Coffee. Admit it, we all depend on it to some degree. Some of us only like it for the energy it gives us. Others like it more for the taste. No matter why you drink it, we’re always wanting to have the best tasting coffee, but you never know why the coffee always tastes better at the coffee shop than at home. How can we make it so that our coffee may even taste BETTER than the airpots at the cafe? Actually, it’s not that hard. The truth is, you don’t have to be a dreamy barista with thousands of bucks to spend in order to bring your coffee game to the next level. Though I am always pro-manual brew methods, here are a few tips for better coffee that will improve even the simplest automatic drip coffeemakers!
1. Use fresh coffee. I feel like this is America’s downfall when it comes to at-home coffee brewing. Using old beans makes a huge difference in the taste of your coffee, but so many people still choose to drink coffee from the pre-ground cans they keep stored in the fridge for months (gross, guys, we’re better than this). No, technically coffee doesn’t spoil, so you’re not going to die if its May of 2016 and you decide to try out the 2014 Christmas Blend, but trust me, you don’t want to (we definitely tried this at work as an experiment, so just take our word for it). It may require a little bit more effort to get your hands on it depending on where you live, but there is a huge taste difference in freshly-roasted coffee than older coffee. If you don’t have a local roaster near you, a couple of great roasters you can buy from online are Blue Bottle and Counter Culture Coffee! Another tip: Try to consume all your coffee within two or so weeks from the roast date (normally found on the bag) for the best-tasting coffee!
2. Use better water. Since 98% of your coffee is water, it makes sense that you shouldn’t just use any old tap water if you really want a good brew. Without getting into the chemistry of the water, the better the water, the better the coffee. Try not to use distilled water or mineral water (both are on either extremes of the water spectrum) as they both will affect your coffee taste. If you have a filter at home or can use bottled water, that’s definitely a step up and you will notice a difference in your coffee’s taste. And this should be a given but it’s worth saying: If you wouldn’t drink the water you’re brewing your coffee with, you shouldn’t be using it at all!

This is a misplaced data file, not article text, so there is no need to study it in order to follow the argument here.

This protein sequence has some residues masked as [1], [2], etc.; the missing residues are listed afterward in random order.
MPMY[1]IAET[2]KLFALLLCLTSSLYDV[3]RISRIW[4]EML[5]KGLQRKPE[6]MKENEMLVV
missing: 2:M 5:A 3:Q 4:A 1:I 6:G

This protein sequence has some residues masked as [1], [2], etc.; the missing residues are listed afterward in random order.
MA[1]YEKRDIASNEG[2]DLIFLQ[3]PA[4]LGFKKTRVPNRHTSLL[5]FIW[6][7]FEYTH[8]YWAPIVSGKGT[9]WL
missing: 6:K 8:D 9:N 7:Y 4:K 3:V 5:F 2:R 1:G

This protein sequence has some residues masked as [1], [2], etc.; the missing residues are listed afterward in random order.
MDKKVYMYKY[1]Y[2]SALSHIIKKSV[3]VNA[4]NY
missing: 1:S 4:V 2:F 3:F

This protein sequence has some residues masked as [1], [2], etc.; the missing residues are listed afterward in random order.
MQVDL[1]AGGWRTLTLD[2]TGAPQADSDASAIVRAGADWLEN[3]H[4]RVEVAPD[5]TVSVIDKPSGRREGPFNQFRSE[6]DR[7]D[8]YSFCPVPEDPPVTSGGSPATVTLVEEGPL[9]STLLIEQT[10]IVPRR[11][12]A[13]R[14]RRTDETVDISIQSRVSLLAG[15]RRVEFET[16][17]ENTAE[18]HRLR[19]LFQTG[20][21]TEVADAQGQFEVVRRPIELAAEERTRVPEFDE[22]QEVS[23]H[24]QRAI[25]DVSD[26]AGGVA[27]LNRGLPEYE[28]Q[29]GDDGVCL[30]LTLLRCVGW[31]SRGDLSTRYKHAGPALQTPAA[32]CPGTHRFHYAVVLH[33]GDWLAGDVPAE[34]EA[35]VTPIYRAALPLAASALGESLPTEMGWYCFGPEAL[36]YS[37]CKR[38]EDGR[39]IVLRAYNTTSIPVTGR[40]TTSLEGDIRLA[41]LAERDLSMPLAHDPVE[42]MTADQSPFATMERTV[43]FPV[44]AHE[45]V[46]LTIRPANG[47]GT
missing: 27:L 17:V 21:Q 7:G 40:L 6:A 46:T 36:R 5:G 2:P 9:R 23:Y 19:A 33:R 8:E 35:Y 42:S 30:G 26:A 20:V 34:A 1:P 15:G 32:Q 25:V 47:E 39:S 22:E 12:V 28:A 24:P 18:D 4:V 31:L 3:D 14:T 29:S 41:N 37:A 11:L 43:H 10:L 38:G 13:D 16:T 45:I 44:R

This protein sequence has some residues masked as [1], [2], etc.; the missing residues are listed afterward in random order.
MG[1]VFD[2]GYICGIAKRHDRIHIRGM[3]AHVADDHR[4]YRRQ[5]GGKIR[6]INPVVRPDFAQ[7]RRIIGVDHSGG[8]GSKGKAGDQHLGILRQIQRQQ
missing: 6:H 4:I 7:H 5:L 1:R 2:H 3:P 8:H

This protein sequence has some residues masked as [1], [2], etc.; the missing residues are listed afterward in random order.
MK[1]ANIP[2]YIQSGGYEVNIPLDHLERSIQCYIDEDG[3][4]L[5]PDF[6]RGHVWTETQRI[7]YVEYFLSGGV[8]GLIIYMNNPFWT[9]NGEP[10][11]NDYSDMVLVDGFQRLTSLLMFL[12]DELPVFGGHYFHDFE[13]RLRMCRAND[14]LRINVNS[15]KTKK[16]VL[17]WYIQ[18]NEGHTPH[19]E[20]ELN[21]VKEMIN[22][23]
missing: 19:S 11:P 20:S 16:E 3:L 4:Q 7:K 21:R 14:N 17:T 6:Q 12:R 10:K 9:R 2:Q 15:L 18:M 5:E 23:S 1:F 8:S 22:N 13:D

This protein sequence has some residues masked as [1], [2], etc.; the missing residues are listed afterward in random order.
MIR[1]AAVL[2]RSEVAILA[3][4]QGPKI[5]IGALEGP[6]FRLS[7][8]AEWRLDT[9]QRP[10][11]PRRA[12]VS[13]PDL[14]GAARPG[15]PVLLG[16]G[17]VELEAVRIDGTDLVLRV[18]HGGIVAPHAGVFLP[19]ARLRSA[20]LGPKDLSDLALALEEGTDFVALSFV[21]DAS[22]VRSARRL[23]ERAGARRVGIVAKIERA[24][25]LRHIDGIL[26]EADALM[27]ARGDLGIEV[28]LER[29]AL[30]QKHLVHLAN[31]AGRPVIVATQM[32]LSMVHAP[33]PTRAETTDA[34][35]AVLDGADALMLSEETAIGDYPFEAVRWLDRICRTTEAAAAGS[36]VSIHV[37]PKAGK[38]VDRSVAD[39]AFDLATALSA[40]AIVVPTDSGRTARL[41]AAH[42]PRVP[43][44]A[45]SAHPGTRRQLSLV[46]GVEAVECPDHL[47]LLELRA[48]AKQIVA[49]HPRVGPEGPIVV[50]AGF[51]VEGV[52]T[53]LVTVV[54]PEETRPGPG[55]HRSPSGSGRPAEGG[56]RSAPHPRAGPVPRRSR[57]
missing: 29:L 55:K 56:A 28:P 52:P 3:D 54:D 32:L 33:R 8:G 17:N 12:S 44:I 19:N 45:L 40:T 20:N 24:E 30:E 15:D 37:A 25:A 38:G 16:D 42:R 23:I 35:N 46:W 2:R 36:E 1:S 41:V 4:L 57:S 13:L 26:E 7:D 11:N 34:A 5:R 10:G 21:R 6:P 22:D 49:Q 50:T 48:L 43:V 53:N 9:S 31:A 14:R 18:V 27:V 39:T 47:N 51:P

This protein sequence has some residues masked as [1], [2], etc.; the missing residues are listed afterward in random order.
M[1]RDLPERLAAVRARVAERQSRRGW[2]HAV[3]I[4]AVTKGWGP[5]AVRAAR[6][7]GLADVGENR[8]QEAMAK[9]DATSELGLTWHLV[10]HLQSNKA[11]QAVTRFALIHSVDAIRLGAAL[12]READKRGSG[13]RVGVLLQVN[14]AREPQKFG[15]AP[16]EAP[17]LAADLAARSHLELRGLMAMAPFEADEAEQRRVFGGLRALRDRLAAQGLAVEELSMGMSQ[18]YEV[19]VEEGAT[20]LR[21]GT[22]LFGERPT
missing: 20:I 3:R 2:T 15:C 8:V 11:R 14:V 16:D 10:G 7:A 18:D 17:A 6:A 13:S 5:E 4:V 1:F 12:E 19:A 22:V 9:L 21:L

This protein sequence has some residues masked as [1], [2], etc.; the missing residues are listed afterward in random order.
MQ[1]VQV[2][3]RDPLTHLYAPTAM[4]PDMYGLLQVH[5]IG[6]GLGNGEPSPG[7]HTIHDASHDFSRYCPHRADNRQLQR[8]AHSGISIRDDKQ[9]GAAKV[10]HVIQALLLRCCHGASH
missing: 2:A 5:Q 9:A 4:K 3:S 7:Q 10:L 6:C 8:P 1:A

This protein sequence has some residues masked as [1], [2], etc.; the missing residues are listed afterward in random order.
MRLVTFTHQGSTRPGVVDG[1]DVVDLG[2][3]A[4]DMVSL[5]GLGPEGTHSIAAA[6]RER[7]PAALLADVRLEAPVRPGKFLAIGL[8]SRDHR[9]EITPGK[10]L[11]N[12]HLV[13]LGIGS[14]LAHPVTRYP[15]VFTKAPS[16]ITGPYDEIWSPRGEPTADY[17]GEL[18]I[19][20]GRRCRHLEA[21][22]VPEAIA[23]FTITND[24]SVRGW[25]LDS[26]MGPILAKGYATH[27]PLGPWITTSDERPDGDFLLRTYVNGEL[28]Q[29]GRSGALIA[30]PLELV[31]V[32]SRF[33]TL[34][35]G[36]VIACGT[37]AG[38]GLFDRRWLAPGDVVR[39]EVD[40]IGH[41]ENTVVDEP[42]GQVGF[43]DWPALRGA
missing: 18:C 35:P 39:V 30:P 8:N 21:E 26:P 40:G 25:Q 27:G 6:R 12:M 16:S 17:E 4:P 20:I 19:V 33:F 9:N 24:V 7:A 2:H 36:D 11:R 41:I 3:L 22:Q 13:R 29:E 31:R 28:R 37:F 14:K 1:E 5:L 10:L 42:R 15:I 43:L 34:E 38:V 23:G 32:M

3. Store your coffee properly. Like I implied in point #1, don’t refrigerate your beans! The temperature fluctuation between taking it out of the cold fridge and having near-boiling water immediately poured over it deteriorates your coffee and makes for a pretty gross cup. Roasted beans hate oxygen, the killer of all good coffee taste, so store them in an airtight container (preferably ceramic or glass) in your kitchen in a cool, dark place. This should make a tremendous difference in the taste of your coffee if you’re one of those Folgers-in-the-fridge people.
4. Clean your coffee maker. If you haven’t done this yet, you could be brewing a delicious cup of bacteria with your coffee. Whether that means your french press, Keurig, or your good ole Mr. Coffee automatic drip, make sure you regularly clean your brew method of choice! And contrary to popular belief, the boiling water is not enough to clean out all that grossness. For french press coffeemakers and other manual brew methods, gentle soap and water will suffice, but for any automatic coffeemakers, mix equal parts water with vinegar (apple cider vinegar will also work) in the water chamber and run it all the way through. After that’s done, do it again, but this time with only water to make sure your next cup of coffee doesn’t taste nice and vinegary. Repeat as many times as necessary and do this about once a month if you drink coffee every day.
5. Grind your own coffee. Pre-ground coffee loses all the delicious oils that the beans store up in them, so embrace the whole bean and invest in a good grinder for your coffee. It only takes an extra minute in the morning to grind the coffee you’ll be using, and it’s 100% worth it. I would recommend a conical burr grinder for the most consistent grind (which is arguably one of the most important parts of brewing a good cup), but since those can get pricey, hand grinders like my personal favorite, the Hario Ceramic Manual Grinder, are great for coffee lovers on a budget who want killer arm muscles (holla!). This will also come in handy for if you ever decide to explore alternate brew methods which require various grinds depending on your method.
Do you have any extra tips for brewing better coffee at home? What’s your favorite brew method? Let me know in the comments!